003: young justice

TLDR: Peter David’s Young Justice is king; accept no substitutes, and especially not the animated series.

Until I was sixteen, I thought “muchacha” was a dirty word.

Whenever they were trying to figure out what to do with me, my parents never used my name. Instead, they referred to me as “la muchacha.” Whenever they discussed the logistics of grocery runs and home-renovation projects and extra shifts, the question on my mother’s lips was always “what are we going to do with la muchacha?” Even though I didn’t know exactly what the word meant, I knew it had to be an insult. She said it with such despair, it bordered on contempt. It wasn’t until I was a teenager, and finally asked her how she would felt if someone called her “muchacha” every day of her life, that I learned the truth. She laughed, and said that she would be flattered. As it turned out, “muchacha” meant “young woman.”

That’s when I learned that it’s not possible to discuss what you should do with your kid without sounding a little contemptuous.

When I first read Peter David’s Young Justice, I loved it because it felt like it was written for my generation: kids of helicopter parents, kids who’d never met an adult capable of trusting them. Tim, Kon, Bart, and Cassie weren’t the Teen Titans. They weren’t cool. Their lives weren’t enviable. While they occasionally did cool things, they received no credit for them. And while their mentors on the Justice League liked them, they didn’t enable them to engage with coolness. Instead of worrying about their training, the League was more concerned about the damage the kids could do if left to their own devices. They weren’t allowed to party in a giant ‘T,’ but saddled with the indignity of a babysitter in the form of Red Tornado. The League, as a general rule, frowned upon most of their missions, but didn’t oppose them with any force or ferocity. The kids were never granted the dignity of being an honest challenge. Instead, the League handled them with the weary aggravation of parents trying to corral accident-prone toddlers — and the kids responded with the brattiness of petulant tweens, and never made the situation better. Even though the comic favored the absurd, it still felt nauseatingly relatable.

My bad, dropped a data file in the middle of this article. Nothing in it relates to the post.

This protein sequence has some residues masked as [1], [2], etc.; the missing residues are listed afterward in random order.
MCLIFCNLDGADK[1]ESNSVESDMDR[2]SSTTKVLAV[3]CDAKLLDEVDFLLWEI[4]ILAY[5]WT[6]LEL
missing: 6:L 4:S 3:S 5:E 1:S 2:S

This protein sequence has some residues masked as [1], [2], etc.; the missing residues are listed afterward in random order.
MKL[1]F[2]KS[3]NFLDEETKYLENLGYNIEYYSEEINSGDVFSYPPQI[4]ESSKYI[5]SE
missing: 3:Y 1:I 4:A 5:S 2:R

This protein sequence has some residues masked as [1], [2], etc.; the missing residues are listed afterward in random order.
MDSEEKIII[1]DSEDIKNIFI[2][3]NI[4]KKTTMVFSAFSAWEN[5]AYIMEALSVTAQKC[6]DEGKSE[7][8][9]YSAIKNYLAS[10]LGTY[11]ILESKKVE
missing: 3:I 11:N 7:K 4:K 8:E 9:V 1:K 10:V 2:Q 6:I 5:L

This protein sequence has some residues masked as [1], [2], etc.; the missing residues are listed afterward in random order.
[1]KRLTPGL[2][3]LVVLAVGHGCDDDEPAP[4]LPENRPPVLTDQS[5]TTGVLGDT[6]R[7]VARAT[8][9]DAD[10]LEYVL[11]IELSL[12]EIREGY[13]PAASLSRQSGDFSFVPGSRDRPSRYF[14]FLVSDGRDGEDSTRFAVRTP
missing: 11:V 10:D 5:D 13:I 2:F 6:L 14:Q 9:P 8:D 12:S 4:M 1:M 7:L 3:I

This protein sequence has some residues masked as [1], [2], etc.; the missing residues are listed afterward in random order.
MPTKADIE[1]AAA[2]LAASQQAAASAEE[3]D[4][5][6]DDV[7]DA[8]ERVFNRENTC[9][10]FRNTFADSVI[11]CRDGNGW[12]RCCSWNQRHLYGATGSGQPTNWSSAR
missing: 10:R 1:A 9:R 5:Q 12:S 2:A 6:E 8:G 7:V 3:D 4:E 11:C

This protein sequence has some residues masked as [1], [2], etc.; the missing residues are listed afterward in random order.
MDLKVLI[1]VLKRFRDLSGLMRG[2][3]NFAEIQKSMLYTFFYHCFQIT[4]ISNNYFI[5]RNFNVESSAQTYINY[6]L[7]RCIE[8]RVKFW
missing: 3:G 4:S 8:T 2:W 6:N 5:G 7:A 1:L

My biggest disappointment with the cartoon is the weight it gives the conflict between the kids and the adults. The stakes are so high (the kids are actually a part of the League’s special black-ops team! And Superman hates his horrible clone baby!), and the situations so tense, that:

  1. All the kids feel at least thirty years old (especially Artemis, who I assume is so unpleasant because she’s still recovering from the trauma of her divorce and losing her house to her ex-husband); and
  2. None of them feel like they were ever anything like the kid I once was.

Even though the show is well-made, it seems like it was made old nerds in mind. The comic wasn’t like that. Give me petty power-struggles any day. After all, that’s what parent-teenager relationships are all about.

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